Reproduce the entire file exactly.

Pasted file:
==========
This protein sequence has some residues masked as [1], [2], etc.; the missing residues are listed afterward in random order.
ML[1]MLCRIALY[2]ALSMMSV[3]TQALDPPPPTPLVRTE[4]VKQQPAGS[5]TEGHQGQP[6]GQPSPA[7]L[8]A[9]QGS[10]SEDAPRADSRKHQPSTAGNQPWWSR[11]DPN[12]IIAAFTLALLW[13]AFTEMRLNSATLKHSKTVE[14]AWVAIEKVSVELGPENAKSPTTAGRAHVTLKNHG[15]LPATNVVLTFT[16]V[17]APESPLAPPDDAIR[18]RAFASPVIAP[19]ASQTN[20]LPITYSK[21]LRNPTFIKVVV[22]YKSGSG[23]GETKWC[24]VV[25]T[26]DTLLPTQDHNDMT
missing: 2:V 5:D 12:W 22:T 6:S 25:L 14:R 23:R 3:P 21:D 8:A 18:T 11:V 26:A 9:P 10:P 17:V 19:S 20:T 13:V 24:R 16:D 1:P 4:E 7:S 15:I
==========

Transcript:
This protein sequence has some residues masked as [1], [2], etc.; the missing residues are listed afterward in random order.
ML[1]MLCRIALY[2]ALSMMSV[3]TQALDPPPPTPLVRTE[4]VKQQPAGS[5]TEGHQGQP[6]GQPSPA[7]L[8]A[9]QGS[10]SEDAPRADSRKHQPSTAGNQPWWSR[11]DPN[12]IIAAFTLALLW[13]AFTEMRLNSATLKHSKTVE[14]AWVAIEKVSVELGPENAKSPTTAGRAHVTLKNHG[15]LPATNVVLTFT[16]V[17]APESPLAPPDDAIR[18]RAFASPVIAP[19]ASQTN[20]LPITYSK[21]LRNPTFIKVVV[22]YKSGSG[23]GETKWC[24]VV[25]T[26]DTLLPTQDHNDMT
missing: 2:V 5:D 12:W 22:T 6:S 25:L 14:R 23:R 3:P 21:D 8:A 18:T 11:V 26:A 9:P 10:P 17:V 19:S 20:T 13:V 24:R 16:D 1:P 4:E 7:S 15:I